The settlement, which Blanco disclosed at a press conference in Baton Rouge, resolves the lawsuit that Louisiana filed over the summer to block MMS from carrying out Lease Sale 200 off its coastline (see Daily GPI, July 31). U.S. District Judge Kurt D. Engelhardt of the Eastern District of Louisiana in late August rejected the state's bid for a preliminary injunction to stop the lease sale. But the decision was not a complete setback for Louisiana. The judge said repeatedly that some of the claims in the state's lawsuit against MMS had merit and that he was inclined to issue a permanent injunction following a hearing scheduled for Nov. 13. Engelhardt warned bidders to beware because the leases awarded could turn out to be worth little (see Daily GPI, Aug. 17).
It's unclear how the settlement will affect the 62 companies who pledged $340.9 million in August for the rights to drill in federal waters in the western Gulf.
In its lawsuit filed in July, Louisiana argued that the federal government failed to conduct an adequate environmental assessment of the damage to the state's coastline caused by Hurricanes Katrina and Rita before moving forward with the lease sale. The state claimed that MMS' environmental review of the lease sale fell short of the requirements of the National Environmental Policy Act, the Coastal Zone Management Act and the Outer Continental Shelf Lands Act.
"Because we have had the courage to fight, because we have had the courage to play hardball, because we have had the courage to take the facts to the federal judicial system and state our case, we are now in a position to send a clear message that there is a new day dawning in Louisiana," Blanco told reporters. "And that new day means, because of our success in forging an historic agreement, this generation and future generations of Louisianans will never be taken for granted again when it comes to the federal government's energy development on our coast," she said.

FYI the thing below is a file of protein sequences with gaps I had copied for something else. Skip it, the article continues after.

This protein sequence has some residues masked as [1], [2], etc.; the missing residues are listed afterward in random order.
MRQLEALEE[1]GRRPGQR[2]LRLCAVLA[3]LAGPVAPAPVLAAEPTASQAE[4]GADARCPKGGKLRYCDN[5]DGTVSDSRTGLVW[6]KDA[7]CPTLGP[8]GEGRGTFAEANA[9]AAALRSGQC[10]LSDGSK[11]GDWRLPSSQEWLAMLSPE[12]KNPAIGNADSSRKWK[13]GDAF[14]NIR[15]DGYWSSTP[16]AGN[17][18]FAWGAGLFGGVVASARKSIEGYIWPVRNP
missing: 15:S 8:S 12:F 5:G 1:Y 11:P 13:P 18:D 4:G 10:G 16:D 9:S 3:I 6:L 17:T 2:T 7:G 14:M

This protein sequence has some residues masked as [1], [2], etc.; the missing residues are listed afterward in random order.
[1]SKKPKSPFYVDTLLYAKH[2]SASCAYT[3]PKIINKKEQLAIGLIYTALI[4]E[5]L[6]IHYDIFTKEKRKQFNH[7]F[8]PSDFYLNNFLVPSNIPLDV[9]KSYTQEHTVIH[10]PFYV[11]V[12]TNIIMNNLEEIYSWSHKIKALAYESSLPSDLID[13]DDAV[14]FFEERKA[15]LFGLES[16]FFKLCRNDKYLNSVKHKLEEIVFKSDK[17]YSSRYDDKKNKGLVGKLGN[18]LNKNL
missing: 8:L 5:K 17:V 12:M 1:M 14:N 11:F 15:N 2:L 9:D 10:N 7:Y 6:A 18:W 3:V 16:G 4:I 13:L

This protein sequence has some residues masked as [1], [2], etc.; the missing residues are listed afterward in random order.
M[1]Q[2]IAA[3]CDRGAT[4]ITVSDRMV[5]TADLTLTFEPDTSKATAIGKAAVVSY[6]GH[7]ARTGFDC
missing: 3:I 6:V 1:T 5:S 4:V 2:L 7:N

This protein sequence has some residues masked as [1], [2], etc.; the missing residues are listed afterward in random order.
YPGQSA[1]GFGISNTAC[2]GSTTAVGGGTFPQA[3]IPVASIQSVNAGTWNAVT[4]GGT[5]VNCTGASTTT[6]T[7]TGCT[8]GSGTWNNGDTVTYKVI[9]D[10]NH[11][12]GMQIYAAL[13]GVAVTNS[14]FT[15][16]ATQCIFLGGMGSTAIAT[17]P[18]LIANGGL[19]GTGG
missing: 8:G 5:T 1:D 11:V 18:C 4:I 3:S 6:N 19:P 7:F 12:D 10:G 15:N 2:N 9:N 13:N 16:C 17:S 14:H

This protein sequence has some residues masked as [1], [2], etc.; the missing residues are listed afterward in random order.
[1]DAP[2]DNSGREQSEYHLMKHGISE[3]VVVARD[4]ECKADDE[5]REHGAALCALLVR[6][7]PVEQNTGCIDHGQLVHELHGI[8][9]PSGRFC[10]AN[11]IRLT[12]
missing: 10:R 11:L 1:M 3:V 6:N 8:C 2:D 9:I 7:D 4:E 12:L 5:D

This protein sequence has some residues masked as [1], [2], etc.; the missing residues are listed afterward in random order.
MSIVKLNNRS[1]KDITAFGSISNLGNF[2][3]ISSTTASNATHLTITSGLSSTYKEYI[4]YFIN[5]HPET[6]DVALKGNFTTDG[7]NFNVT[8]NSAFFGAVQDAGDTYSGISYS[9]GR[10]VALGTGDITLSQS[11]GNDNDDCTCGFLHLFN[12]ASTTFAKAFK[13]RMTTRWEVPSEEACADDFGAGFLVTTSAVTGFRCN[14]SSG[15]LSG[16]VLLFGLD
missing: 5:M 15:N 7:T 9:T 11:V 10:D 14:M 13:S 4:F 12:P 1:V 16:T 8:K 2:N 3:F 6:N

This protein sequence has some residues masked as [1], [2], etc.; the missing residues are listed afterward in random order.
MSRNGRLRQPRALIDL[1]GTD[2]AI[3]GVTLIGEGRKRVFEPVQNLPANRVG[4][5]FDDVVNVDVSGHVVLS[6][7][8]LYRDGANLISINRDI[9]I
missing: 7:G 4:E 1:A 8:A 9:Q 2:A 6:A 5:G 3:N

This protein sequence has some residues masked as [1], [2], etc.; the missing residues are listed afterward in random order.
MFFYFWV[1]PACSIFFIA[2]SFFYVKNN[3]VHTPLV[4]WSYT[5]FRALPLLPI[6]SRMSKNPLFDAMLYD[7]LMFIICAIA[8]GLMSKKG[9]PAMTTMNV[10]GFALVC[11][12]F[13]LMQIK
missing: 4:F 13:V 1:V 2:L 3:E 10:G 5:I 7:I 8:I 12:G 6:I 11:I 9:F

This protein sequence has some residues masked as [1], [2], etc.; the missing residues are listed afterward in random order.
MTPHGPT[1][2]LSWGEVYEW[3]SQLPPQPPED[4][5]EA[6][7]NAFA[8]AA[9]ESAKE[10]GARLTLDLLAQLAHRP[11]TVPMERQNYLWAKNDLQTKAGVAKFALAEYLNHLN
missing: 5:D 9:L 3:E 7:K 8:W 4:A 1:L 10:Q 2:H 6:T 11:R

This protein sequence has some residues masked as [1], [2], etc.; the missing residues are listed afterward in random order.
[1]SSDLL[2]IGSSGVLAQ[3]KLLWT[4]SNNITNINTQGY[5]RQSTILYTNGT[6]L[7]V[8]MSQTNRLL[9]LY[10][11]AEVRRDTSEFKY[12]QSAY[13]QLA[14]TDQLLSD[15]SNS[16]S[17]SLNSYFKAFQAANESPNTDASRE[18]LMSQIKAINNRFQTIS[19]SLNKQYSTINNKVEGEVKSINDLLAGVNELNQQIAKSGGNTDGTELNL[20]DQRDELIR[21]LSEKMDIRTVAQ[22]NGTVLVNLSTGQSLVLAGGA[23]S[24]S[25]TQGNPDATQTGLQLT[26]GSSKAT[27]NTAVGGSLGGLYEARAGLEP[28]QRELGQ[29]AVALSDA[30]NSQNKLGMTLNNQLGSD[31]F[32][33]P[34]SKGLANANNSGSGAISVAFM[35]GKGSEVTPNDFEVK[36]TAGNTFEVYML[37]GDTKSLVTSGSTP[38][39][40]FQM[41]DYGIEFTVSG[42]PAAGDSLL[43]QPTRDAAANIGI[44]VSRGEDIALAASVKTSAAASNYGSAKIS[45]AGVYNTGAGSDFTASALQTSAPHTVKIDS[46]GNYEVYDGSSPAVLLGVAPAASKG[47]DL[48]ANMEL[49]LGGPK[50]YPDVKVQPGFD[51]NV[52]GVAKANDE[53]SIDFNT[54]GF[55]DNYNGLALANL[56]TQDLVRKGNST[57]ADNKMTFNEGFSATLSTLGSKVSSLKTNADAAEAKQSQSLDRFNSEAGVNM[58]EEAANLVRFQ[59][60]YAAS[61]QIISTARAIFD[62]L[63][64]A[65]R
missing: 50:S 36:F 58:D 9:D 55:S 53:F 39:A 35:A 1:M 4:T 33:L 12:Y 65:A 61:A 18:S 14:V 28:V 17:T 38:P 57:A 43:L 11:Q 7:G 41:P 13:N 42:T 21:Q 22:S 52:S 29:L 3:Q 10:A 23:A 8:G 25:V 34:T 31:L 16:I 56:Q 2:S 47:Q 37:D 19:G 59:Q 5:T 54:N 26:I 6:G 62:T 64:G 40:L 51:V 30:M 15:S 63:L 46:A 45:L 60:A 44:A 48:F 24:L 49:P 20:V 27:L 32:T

"This victory will ensure that our state has a real seat at the table, controlling our own fate as the federal government's number one offshore energy partners -- the heart of America's energy coast."
In addition to seeking a better environmental assessment, Blanco wants the federal government to give Louisiana a greater share of the federal royalties from Outer Continental Shelf (OCS) production offshore Louisiana to help restore the state's receding coastal areas.
Under current law, interior states that allow oil and gas drilling receive 50% of the royalties from production on federal lands. But coastal states that support offshore production, such as Louisiana, receive only a small fraction of the royalties on production from the OCS, with the bulk of the revenues going to the federal government. Blanco, as well as Louisiana's congressional lawmakers, are seeking to change that equation.
"Some continue to ask me if this lawsuit is really about money -- if it is really about oil and gas revenues...This lawsuit and this agreement are about states' rights and ensuring that the federal government abandons its 'business-as-usual' approach and recognizes the serious impacts to Louisiana's coast from offshore oil and gas leasing," Blanco said. But she acknowledged that her efforts are consistent with the state's desire to share a greater portion of the federal oil and gas royalties from offshore production.
President Bush earlier this month signaled that he supports giving coastal states, such as Louisiana, a bigger portion of offshore royalties (see Daily GPI, Oct. 13). "It is now time for the legislative branch to do its job. It's time for Congress to pass a revenue-sharing bill that will allow us to get on with the business of restoring our coast and protecting the communities that support this country's offshore energy supply."
Copyright 2006 Intelligence Press Inc. All rights reserved. The preceding news report may not be republished or redistributed, in whole or in part, in any form, without prior written consent of Intelligence Press, Inc.
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